Category Archives: purring

The Art of Purring Book Review and a Comment-a-thon!

By Julia Williams

Because it’s the giving season, CANIDAE decided to hold a comment-a-thon to benefit PAWS (Pets are Wonderful Support)! I’ll give you all the important details for that below. But first, I want to tell you about a pawsome novel that should be on the bookshelf of every cat lover.

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The Dalai Lama’s cat is back, which makes me so happy that I’m purring! Not actually purring, mind you, but metaphorically. I was over the moon when I received my copy of The Dalai Lama’s Cat and the Art of Purring, because it’s a sequel to one of the best books I read in 2013.

In that first book, The Dalai Lama’s Cat, I met and fell in love with a witty, wise and mischievous feline who “had me at hello.” She’s every bit as charming in this delightful new book, which also offers pearls of Buddhist wisdom from a cat’s point of view. The principles are sprinkled so subtly throughout the book that you may not even be consciously aware of them, but they will have a lasting impact nonetheless.

The Dalai Lama’s Cat and the Art of Purring offers gentle but profound lessons about life and most importantly, happiness – where it comes from, how to be joyful not just in the moment but for a lifetime, and how to discover more of the things that make you purr. Although the Dalai Lama’s cat walks on four legs instead of two, the wisdom she uncovers through various events can be applied to all of our lives.

My only disappointment is that the Dalai Lama was absent for most of the book, having left on a trip at the start of the story and returning just a few pages from the end. I do understand the point for his absence – a valuable lesson learned – but I loved the interaction of the Dalai Lama and Little Snow Lion (his affectionate name for the cat) in the first book, and was hoping for more of that.

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Think You Know Why Cats Purr? Maybe Not!

By Linda Cole

The sound of a cat purring on your lap makes you feel like everything is right with the world. One of my cats, Figaro, loves to sit on my shoulder. Actually, he loves to drape himself over my shoulder and hang on with his claws so he won’t fall off! Of course he starts purring as soon as he’s settled, and how can you evict a contented kitty from your shoulder?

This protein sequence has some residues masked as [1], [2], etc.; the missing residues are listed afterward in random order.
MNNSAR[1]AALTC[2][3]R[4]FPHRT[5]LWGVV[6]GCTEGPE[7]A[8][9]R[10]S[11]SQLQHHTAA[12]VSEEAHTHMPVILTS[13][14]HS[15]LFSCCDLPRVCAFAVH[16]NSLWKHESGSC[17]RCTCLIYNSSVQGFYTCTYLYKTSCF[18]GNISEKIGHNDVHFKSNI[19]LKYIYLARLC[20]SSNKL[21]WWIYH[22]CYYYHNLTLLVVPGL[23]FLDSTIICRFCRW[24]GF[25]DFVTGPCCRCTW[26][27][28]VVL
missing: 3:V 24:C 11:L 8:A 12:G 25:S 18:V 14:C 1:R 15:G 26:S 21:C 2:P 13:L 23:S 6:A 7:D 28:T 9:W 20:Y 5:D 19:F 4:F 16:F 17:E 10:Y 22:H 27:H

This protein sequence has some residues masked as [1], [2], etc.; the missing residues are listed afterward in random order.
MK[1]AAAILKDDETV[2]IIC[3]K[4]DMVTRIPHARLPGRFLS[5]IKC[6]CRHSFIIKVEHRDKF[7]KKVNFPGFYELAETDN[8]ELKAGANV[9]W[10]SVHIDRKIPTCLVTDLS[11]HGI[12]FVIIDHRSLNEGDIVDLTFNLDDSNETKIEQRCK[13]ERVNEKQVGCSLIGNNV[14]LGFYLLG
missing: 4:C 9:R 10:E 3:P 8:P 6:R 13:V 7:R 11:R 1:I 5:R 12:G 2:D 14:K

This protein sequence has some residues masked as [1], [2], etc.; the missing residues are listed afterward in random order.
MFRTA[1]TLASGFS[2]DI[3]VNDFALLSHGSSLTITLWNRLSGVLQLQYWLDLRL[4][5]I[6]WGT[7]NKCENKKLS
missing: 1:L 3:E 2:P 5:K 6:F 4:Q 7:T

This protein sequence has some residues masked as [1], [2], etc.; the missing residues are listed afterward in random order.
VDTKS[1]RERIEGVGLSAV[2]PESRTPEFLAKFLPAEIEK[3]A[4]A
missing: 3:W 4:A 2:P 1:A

Scientists have been looking into how and why wild and domestic cats purr, and what they’ve discovered is rather interesting. If you’re a cat owner, you most likely have figured out that your cat purrs when she’s happy, scared, sick or injured. Cats purr even at the end of life which could be anxiety or a state of euphoria. A mother cat purrs while giving birth and when she’s nursing her kittens; it’s one way she bonds with her kittens and assures them she’s not far away. Kittens begin to purr at 2 days old and hum to their mom so she knows they’re alright.

When cats are stressed, purring is a way they comfort and reassure themselves that everything is OK – sort of like when we whistle or talk to ourselves as we walk down a dark street alone at night. Purrs are one way to let other cats know they are submissive and not wanting to cause trouble. Older cats use a purr to communicate that they’re friendly and want to come closer when meeting other cats.

Members of the cat family Felidae, like the Puma, Cheetah, Mountain Lion, Bobcat and Eurasian Lynx will purr, as well. However, big cats like the Lion, Tiger, Snow Leopard and Jaguar belong to a subfamily of cats called Patherinae and can’t purr. Lions can produce a sound similar to purring, but it’s not true purring.

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